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Future regulation of marine autonomy in discussion in Singapore

26 April 2024

PML’s Professor James Fishwick takes part in a UK Marine Autonomy summit during Singapore Maritime Week
Container ships out in a bay with a vast stretch of ocean

The rapid progress of technological advancements in the maritime sector is poised to usher in the widespread adoption and use of autonomous vessels, whether they operate under remote control or are entirely self-governing.

This transformative shift underscores the critical need for comprehensive regulatory frameworks that prioritize safety at sea, environmental considerations and the secure transportation of goods and cargo. As such, the International Maritime Organization (IMO) is actively considering regulations and guidelines for Maritime Autonomous Surface Ships (MASS). A “non-mandatory goal-based” MASS Code is due to take effect next year, which will form the basis for a mandatory code expected in 2028.

In mid-April, PML’s Professor James Fishwick – as Director of the National Centre for Coastal Autonomy (NCCA) - joined a UK Marine Autonomy Summit as an invited speaker during Singapore Maritime Week. Hosted by the National Physical Laboratory and the UK Government’s Department for Science, Innovation, and Technology (DSIT), the summit was attended by distinguished speakers including His Majesty’s Trade Commissioner for Asia Pacific, Martin Kent, and the British High Commissioner to Singapore, H.E. Kara Owen CMG.

Professor Fishwick provided an update on an international project PML is taking part in focused on establishing robust standards for the Remote Operation Centres (ROCs) that control autonomous vessels. The Marine Assured Autonomy Testbed (MAAT) project, led by the National Physical Laboratory and Lloyd's Register, seeks to revolutionize the operational landscape of autonomous vessels by ensuring device-agnostic control and the ability to manage multiple vessels simultaneously and across international jurisdictions.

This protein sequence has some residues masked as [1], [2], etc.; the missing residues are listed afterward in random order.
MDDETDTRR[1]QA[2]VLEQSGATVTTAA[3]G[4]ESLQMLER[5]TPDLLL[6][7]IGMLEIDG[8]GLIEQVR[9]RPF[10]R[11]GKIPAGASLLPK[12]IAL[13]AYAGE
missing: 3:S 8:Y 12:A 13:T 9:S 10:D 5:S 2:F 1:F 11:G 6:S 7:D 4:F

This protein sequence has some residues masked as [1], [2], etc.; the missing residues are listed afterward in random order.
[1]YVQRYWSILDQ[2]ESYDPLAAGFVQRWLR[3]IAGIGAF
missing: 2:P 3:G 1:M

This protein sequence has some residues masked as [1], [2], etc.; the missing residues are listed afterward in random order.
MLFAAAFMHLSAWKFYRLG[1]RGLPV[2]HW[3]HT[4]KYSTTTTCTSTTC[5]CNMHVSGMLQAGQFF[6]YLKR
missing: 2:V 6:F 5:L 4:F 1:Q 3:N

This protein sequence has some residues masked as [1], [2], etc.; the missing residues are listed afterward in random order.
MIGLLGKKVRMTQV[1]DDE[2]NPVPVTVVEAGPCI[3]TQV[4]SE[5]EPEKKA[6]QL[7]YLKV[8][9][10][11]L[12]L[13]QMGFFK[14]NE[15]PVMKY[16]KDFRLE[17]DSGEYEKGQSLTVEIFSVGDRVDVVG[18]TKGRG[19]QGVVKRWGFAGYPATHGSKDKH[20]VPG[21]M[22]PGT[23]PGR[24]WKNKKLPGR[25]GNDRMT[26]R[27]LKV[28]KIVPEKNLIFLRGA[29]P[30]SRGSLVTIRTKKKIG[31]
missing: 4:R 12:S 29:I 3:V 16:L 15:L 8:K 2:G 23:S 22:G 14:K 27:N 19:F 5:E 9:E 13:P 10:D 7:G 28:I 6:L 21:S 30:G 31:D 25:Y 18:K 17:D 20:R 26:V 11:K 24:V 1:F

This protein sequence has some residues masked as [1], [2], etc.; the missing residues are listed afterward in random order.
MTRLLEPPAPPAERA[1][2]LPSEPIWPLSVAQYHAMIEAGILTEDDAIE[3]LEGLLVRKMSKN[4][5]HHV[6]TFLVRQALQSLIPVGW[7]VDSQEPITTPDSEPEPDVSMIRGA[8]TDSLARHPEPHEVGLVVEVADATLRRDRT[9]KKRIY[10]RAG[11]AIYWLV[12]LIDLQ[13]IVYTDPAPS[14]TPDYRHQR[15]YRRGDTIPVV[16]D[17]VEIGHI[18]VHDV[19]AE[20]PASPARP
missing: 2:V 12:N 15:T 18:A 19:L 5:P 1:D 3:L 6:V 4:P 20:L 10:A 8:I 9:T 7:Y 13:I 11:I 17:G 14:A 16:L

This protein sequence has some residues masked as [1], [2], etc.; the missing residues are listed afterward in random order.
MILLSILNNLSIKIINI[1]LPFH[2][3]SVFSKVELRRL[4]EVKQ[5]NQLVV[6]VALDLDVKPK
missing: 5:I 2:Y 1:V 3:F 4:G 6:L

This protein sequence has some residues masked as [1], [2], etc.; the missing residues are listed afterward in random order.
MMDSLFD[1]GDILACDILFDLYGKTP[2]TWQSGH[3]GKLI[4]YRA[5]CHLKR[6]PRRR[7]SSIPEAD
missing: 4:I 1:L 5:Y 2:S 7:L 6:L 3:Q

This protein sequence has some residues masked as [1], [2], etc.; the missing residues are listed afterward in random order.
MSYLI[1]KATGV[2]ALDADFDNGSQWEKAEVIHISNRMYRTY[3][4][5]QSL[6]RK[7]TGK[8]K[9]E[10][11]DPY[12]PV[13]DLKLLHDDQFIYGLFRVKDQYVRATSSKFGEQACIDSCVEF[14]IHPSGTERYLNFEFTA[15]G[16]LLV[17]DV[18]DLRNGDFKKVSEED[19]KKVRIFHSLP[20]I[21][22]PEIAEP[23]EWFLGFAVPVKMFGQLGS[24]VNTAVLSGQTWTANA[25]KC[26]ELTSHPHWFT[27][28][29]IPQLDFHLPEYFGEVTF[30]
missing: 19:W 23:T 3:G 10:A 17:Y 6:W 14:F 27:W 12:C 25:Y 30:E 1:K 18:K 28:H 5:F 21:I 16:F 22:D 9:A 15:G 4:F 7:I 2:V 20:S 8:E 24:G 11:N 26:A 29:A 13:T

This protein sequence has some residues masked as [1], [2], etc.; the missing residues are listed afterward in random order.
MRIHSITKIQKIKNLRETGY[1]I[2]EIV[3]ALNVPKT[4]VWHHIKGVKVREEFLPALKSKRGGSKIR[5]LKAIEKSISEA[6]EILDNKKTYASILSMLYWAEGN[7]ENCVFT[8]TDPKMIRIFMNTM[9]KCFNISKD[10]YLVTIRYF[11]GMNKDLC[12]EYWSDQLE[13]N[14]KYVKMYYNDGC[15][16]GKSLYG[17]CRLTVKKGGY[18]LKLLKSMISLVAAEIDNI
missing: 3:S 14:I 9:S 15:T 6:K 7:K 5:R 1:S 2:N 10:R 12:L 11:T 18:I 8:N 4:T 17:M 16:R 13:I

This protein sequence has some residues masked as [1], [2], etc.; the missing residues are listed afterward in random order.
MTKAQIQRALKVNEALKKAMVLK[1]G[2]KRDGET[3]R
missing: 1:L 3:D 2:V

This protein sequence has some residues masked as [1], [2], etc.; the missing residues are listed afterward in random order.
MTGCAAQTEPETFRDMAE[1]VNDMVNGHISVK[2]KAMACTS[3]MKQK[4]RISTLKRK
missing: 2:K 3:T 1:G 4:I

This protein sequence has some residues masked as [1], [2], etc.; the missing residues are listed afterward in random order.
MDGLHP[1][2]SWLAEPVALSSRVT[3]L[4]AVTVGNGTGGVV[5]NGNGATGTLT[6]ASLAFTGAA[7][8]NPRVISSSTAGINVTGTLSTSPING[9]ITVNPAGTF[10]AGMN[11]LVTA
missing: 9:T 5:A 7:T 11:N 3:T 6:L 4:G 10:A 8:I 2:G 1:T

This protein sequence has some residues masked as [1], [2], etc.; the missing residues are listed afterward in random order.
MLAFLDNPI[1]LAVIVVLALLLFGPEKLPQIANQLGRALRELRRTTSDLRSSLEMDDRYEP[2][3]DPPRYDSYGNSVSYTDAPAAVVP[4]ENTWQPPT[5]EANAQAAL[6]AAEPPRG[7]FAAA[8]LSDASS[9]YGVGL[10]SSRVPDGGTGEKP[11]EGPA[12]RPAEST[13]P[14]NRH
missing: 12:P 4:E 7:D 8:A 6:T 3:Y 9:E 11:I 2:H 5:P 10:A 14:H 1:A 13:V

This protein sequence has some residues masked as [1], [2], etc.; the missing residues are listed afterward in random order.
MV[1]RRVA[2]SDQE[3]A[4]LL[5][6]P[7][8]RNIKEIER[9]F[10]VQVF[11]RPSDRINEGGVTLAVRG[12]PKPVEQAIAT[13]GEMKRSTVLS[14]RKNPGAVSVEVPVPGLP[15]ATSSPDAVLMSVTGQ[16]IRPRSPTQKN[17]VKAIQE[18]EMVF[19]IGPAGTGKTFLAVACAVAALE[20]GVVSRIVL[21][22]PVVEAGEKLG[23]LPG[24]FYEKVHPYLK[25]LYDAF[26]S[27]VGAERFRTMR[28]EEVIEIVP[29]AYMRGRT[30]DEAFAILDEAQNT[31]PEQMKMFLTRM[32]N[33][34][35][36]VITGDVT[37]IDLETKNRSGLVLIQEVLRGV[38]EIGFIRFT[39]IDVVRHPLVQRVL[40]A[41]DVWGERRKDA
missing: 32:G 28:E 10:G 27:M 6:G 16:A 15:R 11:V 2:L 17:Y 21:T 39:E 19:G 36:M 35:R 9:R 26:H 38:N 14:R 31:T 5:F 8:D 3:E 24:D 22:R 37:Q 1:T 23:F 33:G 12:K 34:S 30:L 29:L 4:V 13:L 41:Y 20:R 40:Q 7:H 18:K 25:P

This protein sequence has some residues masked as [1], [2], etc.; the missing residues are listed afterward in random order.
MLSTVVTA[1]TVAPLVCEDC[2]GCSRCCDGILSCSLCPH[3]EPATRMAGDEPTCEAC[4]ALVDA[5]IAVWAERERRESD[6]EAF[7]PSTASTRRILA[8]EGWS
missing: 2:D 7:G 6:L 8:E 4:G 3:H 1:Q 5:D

James Fishwick presentingAbove: Professor James Fishwick speaking at the event

Professor Fishwick explains:

“What sets our project apart is its international collaboration. Partnering with Canada and Latvia, we are pioneering a unique framework that allows us to test and operate autonomous vessels across different countries simultaneously. This not only enhances efficiency but also promotes international cooperation in the advancement of marine autonomy technologies.

Moreover, we are looking at the seamless handoff of vessel control between different control centres, facilitating 24-hour operations and supporting long-range autonomy. Using advanced hardware and software infrastructure we are paving the way for safe, efficient, and globally connected maritime operations in the future.”

As regulations surrounding marine autonomy continue to evolve, Remote Operations Centres (ROCs) will become an integral part of the regulatory framework, ensuring safe and efficient operations worldwide.

As part of the MAAT project, funding is currently being sought for its short-term and long-term programmes, with an expectation that the long-term programme will run until at least 2028.

Group photo at the event

Pictured (left to Right) Martin Kent (His Majesty’s Trade Commissioner for Asia Pacific), H.E. Kara Owen CMG (British High Commissioner to Singapore), Professor Low Teck Seng, (Chairman, Singapore Maritime Institute (SMI)), Prof. Peter Thompson FREng FInstP FRSC, Chief Executive Officer, National Physical Laboratory (NPL). 

Professor Fishwick taking part in a panel discussionAbove: Professor Fishwick taking part in a panel discussion

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